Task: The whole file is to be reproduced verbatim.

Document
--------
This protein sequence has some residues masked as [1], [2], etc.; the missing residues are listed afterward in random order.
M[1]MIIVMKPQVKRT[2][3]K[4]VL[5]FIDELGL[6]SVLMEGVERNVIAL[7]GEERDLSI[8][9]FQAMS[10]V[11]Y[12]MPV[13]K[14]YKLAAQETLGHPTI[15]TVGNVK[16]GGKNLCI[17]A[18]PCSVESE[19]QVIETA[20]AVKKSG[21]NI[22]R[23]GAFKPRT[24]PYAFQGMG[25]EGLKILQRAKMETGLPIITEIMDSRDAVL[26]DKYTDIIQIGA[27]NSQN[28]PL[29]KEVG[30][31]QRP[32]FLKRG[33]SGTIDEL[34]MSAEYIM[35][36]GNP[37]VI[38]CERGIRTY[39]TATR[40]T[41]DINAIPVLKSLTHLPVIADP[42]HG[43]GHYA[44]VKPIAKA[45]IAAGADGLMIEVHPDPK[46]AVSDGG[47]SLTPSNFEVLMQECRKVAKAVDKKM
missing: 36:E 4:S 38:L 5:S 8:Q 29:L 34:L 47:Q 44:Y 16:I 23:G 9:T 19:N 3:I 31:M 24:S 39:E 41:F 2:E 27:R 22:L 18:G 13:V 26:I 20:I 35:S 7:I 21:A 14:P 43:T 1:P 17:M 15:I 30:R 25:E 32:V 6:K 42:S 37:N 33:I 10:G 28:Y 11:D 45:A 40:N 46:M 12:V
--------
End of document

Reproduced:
This protein sequence has some residues masked as [1], [2], etc.; the missing residues are listed afterward in random order.
M[1]MIIVMKPQVKRT[2][3]K[4]VL[5]FIDELGL[6]SVLMEGVERNVIAL[7]GEERDLSI[8][9]FQAMS[10]V[11]Y[12]MPV[13]K[14]YKLAAQETLGHPTI[15]TVGNVK[16]GGKNLCI[17]A[18]PCSVESE[19]QVIETA[20]AVKKSG[21]NI[22]R[23]GAFKPRT[24]PYAFQGMG[25]EGLKILQRAKMETGLPIITEIMDSRDAVL[26]DKYTDIIQIGA[27]NSQN[28]PL[29]KEVG[30][31]QRP[32]FLKRG[33]SGTIDEL[34]MSAEYIM[35][36]GNP[37]VI[38]CERGIRTY[39]TATR[40]T[41]DINAIPVLKSLTHLPVIADP[42]HG[43]GHYA[44]VKPIAKA[45]IAAGADGLMIEVHPDPK[46]AVSDGG[47]SLTPSNFEVLMQECRKVAKAVDKKM
missing: 36:E 4:S 38:L 5:S 8:Q 29:L 34:L 47:Q 44:Y 16:I 23:G 9:T 19:N 3:I 31:M 24:S 39:E 41:F 2:E 27:R 22:L 18:G 13:V 26:I 20:I 35:S 7:I 21:A 14:P 43:T 1:P 17:M 15:I 30:R 25:E 32:V 6:K 42:S 37:N 33:I 10:G 28:Y 11:D 45:A 40:N 46:M 12:V